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Open Science

The Psychology Department is committed to promoting open science practices, which help to limit false discoveries and improve the reproducibility and generalizability of research findings.

For a brief introduction to open science, see the links documented in this blog post.

There are three main components of open science that you should consider implementing:

  1. Pre-registration
  2. Reproducible data analysis
  3. Transparency


Public pre-registration of a hypothesis and data analysis plan prior to conducting a study can help to prevent false discovery, mainly by encouraging mindfulness of researcher degrees of freedom and demarcating a priori hypothesis testing from HARKing (hypothesizing after the results are known). It’s the exercise of specifying a plan that limits flexibility (regarding analysis decisions and reframing hypotheses) that makes this exercise valuable; making the plan public is just an incentivizing motivator to invest the time to do it and do it well.
Several options are available, but a popular one is with the Center for Open Science.
If you are new to pre-registration and not sure about what to include, you may find this template helpful:  
AsPredicted pre-registration template

Reproducible data analysis

A reproducible data analysis is one in which every step of one’s data cleaning and analysis pipeline is documented, preferably with computer code that any individual can execute and, starting from the rawest form of data that was collected, reproduce all of the statistics that are reported in a journal article.
This has been made extremely easy and intuitive by the advent of R-Markdown documents in the RStudio development environment (originally for analyses conducted in R, but recent versions can also accommodate Python and other languages) and also Jupyter notebooks, popular with Python users but useful in multiple languages, including R. 
The basic idea behind both is that they allow one to weave together narrative text, code, and statistical/graphical output, so that you can explain the intention behind a block of code (what it’s supposed to do and, if it’s not obvious, how it works), show the code and the output it generates (e.g., a table of statistical tests or a graph), and then explain what conclusions should be drawn from that output. These reports can then be easily “knitted” into formats—such as an HTML web page, a PDF, or a Word doc—that can easily be shared with others.  Moreover, with Overleaf, a collaborative web platform for writing and submitting journal articles, R-Markdowns can be used to automatically feed figures, tables, and statistical text into manuscripts.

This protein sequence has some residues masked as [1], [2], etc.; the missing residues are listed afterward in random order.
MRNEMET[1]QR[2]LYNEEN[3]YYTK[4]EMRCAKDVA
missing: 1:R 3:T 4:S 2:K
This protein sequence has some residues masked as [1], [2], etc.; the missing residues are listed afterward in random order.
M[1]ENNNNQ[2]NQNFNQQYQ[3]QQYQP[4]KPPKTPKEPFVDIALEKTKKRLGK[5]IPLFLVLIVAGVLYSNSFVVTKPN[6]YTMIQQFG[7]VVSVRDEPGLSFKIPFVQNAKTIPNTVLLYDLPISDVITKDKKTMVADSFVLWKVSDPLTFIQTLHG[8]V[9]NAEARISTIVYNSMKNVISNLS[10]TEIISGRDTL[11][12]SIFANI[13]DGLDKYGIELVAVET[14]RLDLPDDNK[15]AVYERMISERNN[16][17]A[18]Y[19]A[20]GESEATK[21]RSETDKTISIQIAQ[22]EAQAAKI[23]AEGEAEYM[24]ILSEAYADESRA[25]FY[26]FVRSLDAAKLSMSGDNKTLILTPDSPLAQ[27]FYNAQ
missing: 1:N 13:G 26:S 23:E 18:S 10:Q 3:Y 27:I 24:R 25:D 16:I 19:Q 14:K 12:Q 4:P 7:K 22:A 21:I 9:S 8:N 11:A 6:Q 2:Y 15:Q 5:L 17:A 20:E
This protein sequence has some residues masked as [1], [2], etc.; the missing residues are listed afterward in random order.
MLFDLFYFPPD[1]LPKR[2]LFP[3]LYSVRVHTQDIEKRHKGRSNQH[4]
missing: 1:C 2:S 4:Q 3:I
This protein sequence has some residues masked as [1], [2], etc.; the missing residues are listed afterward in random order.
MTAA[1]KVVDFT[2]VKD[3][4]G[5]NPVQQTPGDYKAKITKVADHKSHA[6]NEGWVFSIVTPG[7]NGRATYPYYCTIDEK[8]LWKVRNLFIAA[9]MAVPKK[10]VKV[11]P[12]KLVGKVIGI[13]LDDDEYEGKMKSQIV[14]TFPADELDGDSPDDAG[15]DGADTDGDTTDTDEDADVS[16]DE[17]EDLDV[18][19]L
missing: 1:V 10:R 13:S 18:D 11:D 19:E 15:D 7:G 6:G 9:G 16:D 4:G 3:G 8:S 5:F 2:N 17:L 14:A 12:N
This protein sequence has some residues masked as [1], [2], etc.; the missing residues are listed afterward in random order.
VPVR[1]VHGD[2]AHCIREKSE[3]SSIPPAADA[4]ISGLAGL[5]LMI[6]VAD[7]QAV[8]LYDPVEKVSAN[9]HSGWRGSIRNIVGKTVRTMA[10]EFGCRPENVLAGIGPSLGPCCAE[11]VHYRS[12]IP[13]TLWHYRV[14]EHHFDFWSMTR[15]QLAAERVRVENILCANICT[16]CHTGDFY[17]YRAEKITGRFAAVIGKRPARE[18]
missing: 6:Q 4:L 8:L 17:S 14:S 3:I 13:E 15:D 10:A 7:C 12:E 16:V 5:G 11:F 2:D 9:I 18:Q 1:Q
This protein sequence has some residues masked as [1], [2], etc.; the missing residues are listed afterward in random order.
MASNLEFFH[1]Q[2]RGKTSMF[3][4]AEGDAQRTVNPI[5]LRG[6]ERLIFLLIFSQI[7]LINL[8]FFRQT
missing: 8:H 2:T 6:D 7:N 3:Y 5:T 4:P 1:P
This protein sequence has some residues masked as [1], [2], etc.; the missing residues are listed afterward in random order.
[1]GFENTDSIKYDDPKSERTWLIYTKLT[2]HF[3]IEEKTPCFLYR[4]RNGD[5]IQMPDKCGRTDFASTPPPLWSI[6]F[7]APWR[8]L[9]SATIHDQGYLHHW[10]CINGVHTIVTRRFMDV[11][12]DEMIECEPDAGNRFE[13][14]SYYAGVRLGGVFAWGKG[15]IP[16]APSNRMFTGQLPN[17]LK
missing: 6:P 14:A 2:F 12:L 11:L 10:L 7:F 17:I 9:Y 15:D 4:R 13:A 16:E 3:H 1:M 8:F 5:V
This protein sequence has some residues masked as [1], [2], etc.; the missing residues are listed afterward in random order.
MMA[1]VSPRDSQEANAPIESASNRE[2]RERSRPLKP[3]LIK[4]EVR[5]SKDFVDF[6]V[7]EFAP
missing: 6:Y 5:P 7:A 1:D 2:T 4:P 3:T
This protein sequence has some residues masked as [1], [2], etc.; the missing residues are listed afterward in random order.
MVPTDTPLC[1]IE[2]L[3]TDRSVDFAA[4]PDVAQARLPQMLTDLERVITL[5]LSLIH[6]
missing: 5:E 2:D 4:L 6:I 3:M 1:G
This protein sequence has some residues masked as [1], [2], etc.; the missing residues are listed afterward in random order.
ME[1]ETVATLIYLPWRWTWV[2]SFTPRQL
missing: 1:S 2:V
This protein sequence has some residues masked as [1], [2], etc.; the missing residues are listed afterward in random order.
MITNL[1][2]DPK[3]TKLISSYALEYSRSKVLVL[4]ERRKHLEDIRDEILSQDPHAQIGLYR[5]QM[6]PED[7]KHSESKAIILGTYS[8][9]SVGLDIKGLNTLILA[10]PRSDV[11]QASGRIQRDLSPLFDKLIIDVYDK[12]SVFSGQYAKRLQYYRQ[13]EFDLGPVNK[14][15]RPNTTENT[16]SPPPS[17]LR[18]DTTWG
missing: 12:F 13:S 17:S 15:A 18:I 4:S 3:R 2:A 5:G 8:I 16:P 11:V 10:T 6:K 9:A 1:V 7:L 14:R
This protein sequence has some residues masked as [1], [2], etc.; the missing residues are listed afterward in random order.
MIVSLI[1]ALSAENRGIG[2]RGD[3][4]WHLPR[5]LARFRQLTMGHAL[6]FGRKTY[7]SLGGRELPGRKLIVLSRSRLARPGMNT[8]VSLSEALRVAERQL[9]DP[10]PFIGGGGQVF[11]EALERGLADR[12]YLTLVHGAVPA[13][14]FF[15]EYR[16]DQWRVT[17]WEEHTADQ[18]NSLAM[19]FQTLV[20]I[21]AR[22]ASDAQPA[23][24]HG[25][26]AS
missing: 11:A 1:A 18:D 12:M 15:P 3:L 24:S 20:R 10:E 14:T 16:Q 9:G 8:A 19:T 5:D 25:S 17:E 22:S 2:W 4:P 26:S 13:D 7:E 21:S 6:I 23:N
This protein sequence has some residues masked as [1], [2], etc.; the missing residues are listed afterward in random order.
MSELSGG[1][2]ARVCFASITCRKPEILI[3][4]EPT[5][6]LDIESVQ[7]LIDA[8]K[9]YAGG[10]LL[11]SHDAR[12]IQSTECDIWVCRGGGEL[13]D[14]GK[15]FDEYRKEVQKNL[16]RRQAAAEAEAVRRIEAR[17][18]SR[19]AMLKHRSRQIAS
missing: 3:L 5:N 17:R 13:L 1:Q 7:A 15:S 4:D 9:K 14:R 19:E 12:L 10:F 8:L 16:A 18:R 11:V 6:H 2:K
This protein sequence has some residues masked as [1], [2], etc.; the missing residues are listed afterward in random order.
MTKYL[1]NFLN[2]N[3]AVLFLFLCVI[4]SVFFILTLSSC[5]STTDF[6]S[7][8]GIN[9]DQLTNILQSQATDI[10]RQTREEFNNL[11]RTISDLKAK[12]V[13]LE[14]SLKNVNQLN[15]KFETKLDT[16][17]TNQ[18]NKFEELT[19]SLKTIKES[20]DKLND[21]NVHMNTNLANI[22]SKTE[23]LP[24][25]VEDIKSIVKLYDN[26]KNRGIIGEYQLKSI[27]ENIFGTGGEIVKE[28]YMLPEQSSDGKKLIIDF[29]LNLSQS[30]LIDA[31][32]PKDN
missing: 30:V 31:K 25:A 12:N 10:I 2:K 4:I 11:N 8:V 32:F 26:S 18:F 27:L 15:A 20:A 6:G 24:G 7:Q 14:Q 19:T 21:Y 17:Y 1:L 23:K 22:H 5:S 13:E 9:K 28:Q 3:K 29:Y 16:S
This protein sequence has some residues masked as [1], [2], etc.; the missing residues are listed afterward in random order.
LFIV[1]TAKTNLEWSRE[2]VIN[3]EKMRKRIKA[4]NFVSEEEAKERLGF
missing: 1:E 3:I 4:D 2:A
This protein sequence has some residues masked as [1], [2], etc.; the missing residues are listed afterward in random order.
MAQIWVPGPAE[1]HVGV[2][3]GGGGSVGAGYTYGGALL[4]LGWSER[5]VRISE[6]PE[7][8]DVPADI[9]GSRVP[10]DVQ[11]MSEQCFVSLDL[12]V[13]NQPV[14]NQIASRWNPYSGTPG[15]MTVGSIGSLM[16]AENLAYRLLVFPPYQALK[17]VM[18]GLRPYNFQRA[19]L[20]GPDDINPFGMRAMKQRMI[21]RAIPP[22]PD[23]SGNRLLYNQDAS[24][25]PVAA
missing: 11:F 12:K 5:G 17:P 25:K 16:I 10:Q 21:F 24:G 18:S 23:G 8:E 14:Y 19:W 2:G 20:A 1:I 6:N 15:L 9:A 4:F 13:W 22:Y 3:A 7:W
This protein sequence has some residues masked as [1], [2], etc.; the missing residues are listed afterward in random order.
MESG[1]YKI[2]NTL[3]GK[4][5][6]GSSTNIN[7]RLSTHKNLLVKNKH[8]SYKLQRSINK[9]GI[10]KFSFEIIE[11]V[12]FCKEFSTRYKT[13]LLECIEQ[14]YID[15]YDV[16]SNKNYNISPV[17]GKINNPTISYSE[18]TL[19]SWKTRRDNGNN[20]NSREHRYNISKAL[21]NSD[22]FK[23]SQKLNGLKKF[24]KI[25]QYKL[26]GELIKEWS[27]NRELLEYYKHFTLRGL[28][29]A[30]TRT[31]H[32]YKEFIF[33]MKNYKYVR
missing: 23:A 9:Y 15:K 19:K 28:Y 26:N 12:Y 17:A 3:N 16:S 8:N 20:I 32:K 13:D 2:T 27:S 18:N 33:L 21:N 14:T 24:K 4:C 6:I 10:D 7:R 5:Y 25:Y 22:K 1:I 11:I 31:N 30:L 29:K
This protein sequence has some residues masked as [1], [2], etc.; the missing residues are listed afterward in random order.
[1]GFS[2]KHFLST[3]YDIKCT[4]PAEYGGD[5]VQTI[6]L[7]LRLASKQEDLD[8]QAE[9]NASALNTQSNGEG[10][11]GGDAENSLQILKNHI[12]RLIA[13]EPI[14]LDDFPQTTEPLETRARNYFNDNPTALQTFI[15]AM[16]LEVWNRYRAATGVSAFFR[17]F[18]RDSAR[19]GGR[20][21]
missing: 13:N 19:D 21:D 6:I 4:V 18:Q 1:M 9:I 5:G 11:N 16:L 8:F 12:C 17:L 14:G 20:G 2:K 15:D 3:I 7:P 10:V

You are encouraged to publicly share as much of your scientific process as you can. So long as it does not contain information that could be used to identify a human participant, the goal should be to share all raw data that was used for a publication and, otherwise, deidentified and/or processed versions of the data, along with statistical code for reproducing analyses (such as an R-Markdown notebook mentioned above).
If you have an NIMH grant, you may be required to upload data to their archive ( Otherwise, we recommend using a Texas-based data-sharing service called the Texas Data Repository ( See their website for instructions on how to create a “data-verse” for your lab or research group.  This process is fairly intuitive and easy, but one advantage of sharing your research materials on this platform is that friendly UT librarians are available and eager to offer assistance should you have questions or need help.
Another appealing feature of the Texas Data Repository is that it supports differential tiers of sharing, from completely open (anyone with an internet connection can download your materials) to highly restricted (you can personally approve or deny each request for a download) or something in between (e.g., the person must provide their contact information and sign a license agreement before they are allowed to download). 
Here are some examples of data-verses that have been set up by members of our department:

Monfils Fear Memory Lab Dataverse 
Mood Disorders Laboratory Dataverse
For a useful transparency checklist, see this publication and checklist creation tool.

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